Several thousand demonstrators participated in a silent march on Sunday down Manhattan's Fifth Avenue to protest the New York Police Department’s "stop and frisk" policies. The policies grant officers wide discretion to detain and search pedestrians.
Civil rights activists say the city’s Black and Latino residents—and LGBT youth of color—are unfairly targeted, notes the New York Times.
Police officers stopped nearly 700,000 people last year, 87 percent of them black or Latino. Of those stopped, more than half were also frisked. The protest, which began at 3 p.m., followed recent remarks by Mayor Michael R. Bloomberg that he planned to scale back and amend the practice, amid escalating protests. Mr. Bloomberg has argued that stop-and-frisk gets guns off the street and reduces crime. The march, which stretched for about 20 blocks, ended at East 78th Street, a block from the mayor’s residence.
As of Friday, 299 organizations had endorsed the march, including unions, religious groups and Japanese, Chinese, Korean, Arab, and Jewish groups. The turnout reflected the growing alliance between civil rights groups and gay and lesbian activists, who in past years have often kept each other at arm’s length. Last month, the board of the N.A.A.C.P., which includes several church leaders, voted to endorse same-sex marriage. The roster of support for the march on Sunday included at least 28 gay, lesbian and transgender groups.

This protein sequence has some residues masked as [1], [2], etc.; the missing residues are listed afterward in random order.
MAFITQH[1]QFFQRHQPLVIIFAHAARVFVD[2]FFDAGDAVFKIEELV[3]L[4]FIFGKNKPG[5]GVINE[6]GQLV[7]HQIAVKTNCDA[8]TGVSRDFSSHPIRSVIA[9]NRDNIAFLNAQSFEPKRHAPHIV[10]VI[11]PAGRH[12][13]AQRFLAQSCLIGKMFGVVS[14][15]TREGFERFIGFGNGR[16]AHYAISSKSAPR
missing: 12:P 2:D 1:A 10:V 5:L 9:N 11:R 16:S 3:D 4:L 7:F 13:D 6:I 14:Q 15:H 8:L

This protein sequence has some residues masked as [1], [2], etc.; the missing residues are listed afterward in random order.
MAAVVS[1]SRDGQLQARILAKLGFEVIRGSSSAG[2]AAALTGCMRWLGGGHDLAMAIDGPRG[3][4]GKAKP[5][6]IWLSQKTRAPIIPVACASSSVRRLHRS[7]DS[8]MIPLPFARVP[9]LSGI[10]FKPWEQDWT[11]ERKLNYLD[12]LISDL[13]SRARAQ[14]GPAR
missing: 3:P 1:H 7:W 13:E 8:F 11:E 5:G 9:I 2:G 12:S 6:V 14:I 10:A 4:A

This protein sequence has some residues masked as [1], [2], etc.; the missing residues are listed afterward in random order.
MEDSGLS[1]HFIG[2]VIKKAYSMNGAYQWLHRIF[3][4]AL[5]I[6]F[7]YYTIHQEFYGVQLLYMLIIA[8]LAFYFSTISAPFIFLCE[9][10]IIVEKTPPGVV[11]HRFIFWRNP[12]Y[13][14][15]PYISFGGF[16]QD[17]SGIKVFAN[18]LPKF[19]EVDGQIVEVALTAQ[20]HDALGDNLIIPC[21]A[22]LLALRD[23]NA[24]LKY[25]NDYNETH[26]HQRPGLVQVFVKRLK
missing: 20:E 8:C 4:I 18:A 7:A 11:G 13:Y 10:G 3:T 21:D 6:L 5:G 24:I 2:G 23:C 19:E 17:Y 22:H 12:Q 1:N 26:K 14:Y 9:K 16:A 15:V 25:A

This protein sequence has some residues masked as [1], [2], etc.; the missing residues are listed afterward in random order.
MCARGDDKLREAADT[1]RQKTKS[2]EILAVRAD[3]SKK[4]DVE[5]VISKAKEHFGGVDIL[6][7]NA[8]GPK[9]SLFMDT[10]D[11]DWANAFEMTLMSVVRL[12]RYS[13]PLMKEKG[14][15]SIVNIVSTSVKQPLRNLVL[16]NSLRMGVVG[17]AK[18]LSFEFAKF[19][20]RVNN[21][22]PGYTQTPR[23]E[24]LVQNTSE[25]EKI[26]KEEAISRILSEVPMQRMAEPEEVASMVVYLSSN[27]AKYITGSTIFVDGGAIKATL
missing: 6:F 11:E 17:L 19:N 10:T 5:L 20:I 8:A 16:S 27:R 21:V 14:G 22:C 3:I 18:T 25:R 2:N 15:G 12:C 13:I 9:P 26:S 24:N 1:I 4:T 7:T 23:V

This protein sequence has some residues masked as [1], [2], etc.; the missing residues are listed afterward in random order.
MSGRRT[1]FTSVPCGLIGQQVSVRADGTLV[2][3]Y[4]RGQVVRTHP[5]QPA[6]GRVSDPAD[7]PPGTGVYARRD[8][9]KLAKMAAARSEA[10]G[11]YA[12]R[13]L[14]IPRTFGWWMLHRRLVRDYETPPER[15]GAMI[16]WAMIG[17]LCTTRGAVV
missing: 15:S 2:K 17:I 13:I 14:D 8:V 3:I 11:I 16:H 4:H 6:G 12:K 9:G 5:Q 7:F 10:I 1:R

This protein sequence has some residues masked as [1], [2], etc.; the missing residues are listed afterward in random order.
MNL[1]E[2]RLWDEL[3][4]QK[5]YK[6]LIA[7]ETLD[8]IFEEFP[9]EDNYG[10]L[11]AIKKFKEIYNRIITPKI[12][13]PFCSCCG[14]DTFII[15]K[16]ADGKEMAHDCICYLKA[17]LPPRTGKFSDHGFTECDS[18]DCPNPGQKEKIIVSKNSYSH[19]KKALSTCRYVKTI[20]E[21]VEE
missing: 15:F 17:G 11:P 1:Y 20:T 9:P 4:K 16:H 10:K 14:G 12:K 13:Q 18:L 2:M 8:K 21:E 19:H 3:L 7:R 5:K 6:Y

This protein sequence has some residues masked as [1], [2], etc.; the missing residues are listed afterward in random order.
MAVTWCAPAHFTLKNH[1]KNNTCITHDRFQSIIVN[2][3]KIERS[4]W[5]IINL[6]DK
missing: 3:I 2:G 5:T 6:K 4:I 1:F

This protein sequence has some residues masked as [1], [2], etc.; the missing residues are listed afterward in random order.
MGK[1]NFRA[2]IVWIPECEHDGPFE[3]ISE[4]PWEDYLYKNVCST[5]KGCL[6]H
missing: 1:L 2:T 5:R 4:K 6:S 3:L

Chris Bilal, 24, who is black and gay, said he had been stopped three times, the last time while dancing with two friends in Marcus Garvey Park in Harlem. “Sometimes I’m targeted as a drug dealer, sometimes as someone interfering with the quality of life, sometimes as a gay African-American man in a place I don’t belong,” he said.
During the 10 years of the Bloomberg administration, the police have performed 4,356,927 stops, according to the New York Civil Liberties Union. Among Black men ages 14 to 24, the number of stops last year was greater than their total population. LGBT youth of color are often "targets of police violence and harassment," the Huffington Post reported last week.
The march's leaders included the NAACP's Benjamin Todd Jealous and the Rev. Al Sharpton. The march was attended by the city's Democratic mayorals—Public Advocate Bill de Blasio, City Council Speaker Christine C. Quinn, Manhattan Borough President Scott M. Stringer, Comptroller John Liu and former comptroller William C. Thompson. Their presence indicates a solidifying opposition to the policy.
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